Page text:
Brixton Academy

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O2 Academy, Brixton
The Astoria, Sundown Centre, The Fair Deal
Brixton Academy, Brixton, SW9 (3380443064).jpg
Address 211 Stockwell Road
Brixton, London
England
Coordinates 51°27′54″N 0°06′54″W / 51.465107°N 0.114922°W / 51.465107; -0.114922Coordinates: 51°27′54″N 0°06′54″W / 51.465107°N 0.114922°W / 51.465107; -0.114922
Owner Academy Music Group
Capacity 4,921
Current use music venue
Construction
Opened 1929
Reopened 1972, 1981, 1983
Architect Thomas Somerford and E A Stone
Website
www.o2academybrixton.co.uk

The Brixton Academy, officially called O2 Academy, Brixton, is one of London's leading music venues, nightclubs and theatres.[1] Situated in Brixton, south London, England, the building has hosted a range of leading rock acts since becoming a music venue in 1983. The maximum capacity is 4,921 (3,760 standing downstairs; 1,083 seated and 78 standing in the circle), alternatively the all-seated capacity is 2,391.

History[edit]

The Astoria[edit]

The venue started life as a cinema and theatre in 1929 on the site of a private garden in Stockwell Road. Designed by the architects Thomas Somerford and E A Stone,[2] it was built at a cost of £250,000 as an "Astoria" theatre. The opening show was the Al Jolson film The Singing Fool, followed by a variety act, including Heddle Nash and Derek Oldham which was broadcast by the BBC. The building still retains many of its original features, including the proscenium arch and Art Deco interior.

Sundown Centre[edit]

Part of the Art Deco interior of the auditorium

The Astoria eventually closed its doors as a cinema on 29 July 1972. It was then converted into the Sundown Centre rock venue in September 1972, but was not a success and the Sundown closed down some four months later. In May 1974 planning permission was sought to demolish the Grade II listed building and replace it with a motor showroom and petrol station. However the redevelopment scheme was scrapped. The building was kept heated after it closed, and was used as an equipment store by the Rank Organisation.

Brixton Academy[edit]

In 1981, The Astoria, remodelled by Sean Treacy, who later ran the entire site services, was re-opened as a rock venue called "The Fair Deal" with a concert by UB40 and an interior restoration. The Clash played the venue in 1982 on their Casbah Club tour (30 July) but the venue closed later that year due to debt. In 1983, Simon Parkes bought the venue for £1, and re-opened it as the Brixton Academy.

The Academy's success steadily grew throughout the 1980s with numerous reggae productions and it was hired out to major rock and pop acts such as Eric Clapton, Dire Straits & The Police for rehearsal. The venue was also used for video shoots for Wham and Culture Club. The rock band Phish performed there in 1992. [3]

In 1995 Parkes sold the Brixton Academy to Break For The Border. Under its new ownership (McKenzie Group), reinvestment started immediately, with a complete £500,000 refurbishment of the Art Deco building frontage to its original grandeur, additional facilities both front of house and backstage and a capacity increase to just under 5,000.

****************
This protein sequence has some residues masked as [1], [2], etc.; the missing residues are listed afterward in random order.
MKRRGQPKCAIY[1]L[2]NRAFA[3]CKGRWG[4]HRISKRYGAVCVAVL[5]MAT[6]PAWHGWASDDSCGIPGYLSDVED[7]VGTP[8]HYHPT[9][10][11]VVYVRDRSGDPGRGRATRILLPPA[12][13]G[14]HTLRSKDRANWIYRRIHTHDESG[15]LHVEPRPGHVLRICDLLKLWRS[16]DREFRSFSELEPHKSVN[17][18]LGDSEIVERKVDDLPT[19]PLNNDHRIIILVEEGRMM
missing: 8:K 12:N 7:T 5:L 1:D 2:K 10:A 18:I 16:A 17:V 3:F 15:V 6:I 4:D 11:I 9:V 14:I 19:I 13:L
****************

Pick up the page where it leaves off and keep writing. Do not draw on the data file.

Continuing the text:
The venue is currently run by the Academy Music Group after a re-branding in August 2004, and hosts a range of live acts and club nights.

The story of Simon Parkes and the Brixton Academy is the subject of the book 'Live at the Brixton Academy', written by Parkes with JS Rafaeli, published by Serpent's Tail in January 2014.

Music venue[edit]

The decorative proscenium arch, framing the stage, with a concert in progress (Sex Pistols, 2007)

Being one of the biggest non-arena venues in London, the Brixton Academy has been used by many very successful acts. The venue has also been voted venue of the year twelve times since 1994 in the annual NME Awards.[4] In addition the venue has won the Music Week Award for Venue of the Year several times including 2009.[5]

The Smiths played their last ever gig here in December 1986[6] which was an Anti-Apartheid benefit scheduled for the Royal Albert Hall but rearranged to the Brixton Academy due to Johnny Marr being involved in a car accident.

Madonna played a special (not during a concert tour) performance at the venue in 2000, to promote the release of her album, Music. The concert was broadcast live online and was watched by a record-breaking audience of 9 million.[citation needed]

Rammstein, Iron Maiden, The Clash, Deborah Harry, The Prodigy, Arcade Fire, Nine Inch Nails, Bob Dylan, HARD-Fi and Sex Pistols have all played five consecutive nights at the venue.[citation needed] The Mighty Boosh broke this record in 2008, with their second live show Boosh Live, playing seven consecutive nights.[citation needed]

Leftfield set the venue's decibel record in 1996.[citation needed] They were summarily banned from using the same sound system at the venue after the high bass levels started disintegrating the ceiling, resulting in showers of dust and plaster.[citation needed] They returned in 2000 using a different sound system.

The record for bar takings at the Brixton Academy was claimed by Carter the Unstoppable Sex Machine at their reunion gig in 2007, and has been repeatedly broken by the same band at subsequent appearances since..

Albums recorded at Brixton[edit]

Videos recorded at Brixton[edit]

References[edit]

External links[edit]